EghtesadOnline: An estimated 800 companies active in manufacturing oil/gas equipment are facing insolvency due to the huge economic impact of the coronavirus, head of the Iranian Oil Equipment Manufacturers' Association said.
"So long as incomplete oil and gas projects do not get back on track, we will receive no orders. In short, our production lines will be shut down one after the other," Majid Mohammadpour warned, ILNA reported.
The government has said degrading and defeating the deadly virus is the top national priority now, and everything else can wait, including oil development ventures, Financial Tribune quoted him as saying.
Moreover, the administration is struggling with a ballooning budget deficit due to low oil prices and not being able to generate revenue from selling crude because of the new US sections.
“All this means lack of liquidity for this sector and more difficulties for manufactures as they are forced to reduce production capacity” and furlough workers.
According to the IOEMA chief, most oil and gas equipment manufacturing companies have been shut since February, when the outbreak was officially announced by officials in Tehran.
Nonetheless, the owners of manufacturing companies with about 8,000 workers had to pay close to $150 million in wages.
“This cannot continue any longer because the virus is still spreading. In addition, the second peak of the pandemic (COVID 19) has been projected to start in the fall. It is highly unlikely that oil/gas contractors will sign new contracts or place new orders.”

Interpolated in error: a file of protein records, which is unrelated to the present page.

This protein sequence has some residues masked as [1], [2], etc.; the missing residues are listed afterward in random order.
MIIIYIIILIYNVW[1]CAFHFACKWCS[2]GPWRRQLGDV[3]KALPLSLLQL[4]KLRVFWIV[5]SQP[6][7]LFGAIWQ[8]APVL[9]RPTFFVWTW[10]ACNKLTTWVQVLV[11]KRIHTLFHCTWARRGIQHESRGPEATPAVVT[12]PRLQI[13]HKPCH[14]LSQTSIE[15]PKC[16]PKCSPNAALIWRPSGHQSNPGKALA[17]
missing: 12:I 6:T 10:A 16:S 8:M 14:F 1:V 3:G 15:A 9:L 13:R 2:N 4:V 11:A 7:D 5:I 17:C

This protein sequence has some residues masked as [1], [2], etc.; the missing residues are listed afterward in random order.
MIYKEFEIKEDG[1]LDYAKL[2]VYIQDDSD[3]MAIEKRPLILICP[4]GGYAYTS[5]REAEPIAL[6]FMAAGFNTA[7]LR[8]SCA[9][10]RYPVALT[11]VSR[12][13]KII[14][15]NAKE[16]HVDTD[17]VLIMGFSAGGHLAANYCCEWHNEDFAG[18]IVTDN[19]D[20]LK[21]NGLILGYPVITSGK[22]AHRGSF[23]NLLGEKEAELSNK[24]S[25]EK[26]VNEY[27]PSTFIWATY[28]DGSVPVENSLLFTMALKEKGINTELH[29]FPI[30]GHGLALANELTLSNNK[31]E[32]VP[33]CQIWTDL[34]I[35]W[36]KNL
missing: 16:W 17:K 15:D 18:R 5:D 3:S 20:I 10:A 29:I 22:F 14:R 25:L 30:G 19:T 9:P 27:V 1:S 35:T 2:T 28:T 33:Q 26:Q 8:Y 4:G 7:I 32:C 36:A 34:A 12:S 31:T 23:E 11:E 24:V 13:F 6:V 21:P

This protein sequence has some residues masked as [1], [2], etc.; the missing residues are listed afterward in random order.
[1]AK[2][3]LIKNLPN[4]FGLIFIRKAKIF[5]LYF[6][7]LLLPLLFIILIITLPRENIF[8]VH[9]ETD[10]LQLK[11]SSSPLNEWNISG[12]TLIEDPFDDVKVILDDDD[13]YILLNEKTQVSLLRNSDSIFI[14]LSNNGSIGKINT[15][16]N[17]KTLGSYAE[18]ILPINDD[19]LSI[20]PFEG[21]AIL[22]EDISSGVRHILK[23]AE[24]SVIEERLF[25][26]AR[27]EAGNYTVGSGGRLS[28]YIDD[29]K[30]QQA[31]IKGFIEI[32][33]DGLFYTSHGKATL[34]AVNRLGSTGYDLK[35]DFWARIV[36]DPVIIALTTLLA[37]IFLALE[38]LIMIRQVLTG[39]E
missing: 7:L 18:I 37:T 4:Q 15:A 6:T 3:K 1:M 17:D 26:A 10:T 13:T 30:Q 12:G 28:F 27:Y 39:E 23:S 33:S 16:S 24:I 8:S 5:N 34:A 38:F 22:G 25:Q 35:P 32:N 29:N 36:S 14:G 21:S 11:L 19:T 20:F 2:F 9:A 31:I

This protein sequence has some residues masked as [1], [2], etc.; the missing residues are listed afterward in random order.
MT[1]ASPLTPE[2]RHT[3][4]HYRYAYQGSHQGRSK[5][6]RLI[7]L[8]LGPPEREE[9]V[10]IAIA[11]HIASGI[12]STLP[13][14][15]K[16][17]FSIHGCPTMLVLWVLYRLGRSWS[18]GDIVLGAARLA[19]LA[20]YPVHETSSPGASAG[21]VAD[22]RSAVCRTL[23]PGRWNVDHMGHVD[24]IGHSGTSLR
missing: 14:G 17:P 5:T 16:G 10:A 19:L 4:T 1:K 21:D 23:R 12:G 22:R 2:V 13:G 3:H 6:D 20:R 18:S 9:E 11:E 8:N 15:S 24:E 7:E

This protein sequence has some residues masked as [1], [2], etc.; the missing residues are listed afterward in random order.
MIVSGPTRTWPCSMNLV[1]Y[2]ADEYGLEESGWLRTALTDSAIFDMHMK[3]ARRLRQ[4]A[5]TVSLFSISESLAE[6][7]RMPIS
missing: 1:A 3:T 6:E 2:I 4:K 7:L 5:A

Mohammadpour said the last option (for the firms) is to furlough large numbers of highly skilled part makers, engineers and technicians.
“We are very concerned about the rapidly declining economy and with it shrinking demand. Bankruptcies will follow.”
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He voiced concern over other problems like raw materials being held up in the customs for no valid reasons.
"It is indeed regrettable that those in charge of industrial policy are not producers themselves.”
The bloated domestic bureaucracy is undermining the present and future markets for domestically-made oil equipment and parts despite the good quality, he complained.
Echoing protests of most stakeholders in the private sector, he said, "We meet regularly with the Ministry of Industries, Mining and Trade” but nothing gets done. “Problems cannot be solved with hollow slogans."
He questioned the logic of gatherings with senior industry officials from which “nothing of essence is achieved.”
Mohammadpour said so long as middlemen and brokers are present when it comes to oil and related tenders, private enterprise will not be able to do their fair share and assert itself, play their destined role and contribute to economic growth.
Domestic companies have indigenized almost 85% of petroleum and gas processing and production equipment. The rest cannot be made domestically either due to lack of high-tech or unavailability of special materials.
There is no country that can be 100% self-reliant, and setting up new production lines for some parts and equipment is simply not cost-effective.
“Self-reliance does not mean that a country must produce all its needs at home.”
When the tired world emerges from the coronavirus plague—hopefully sooner rather than later—some big players like airlines to energy will face a new reality that could force them to merge or go out of business.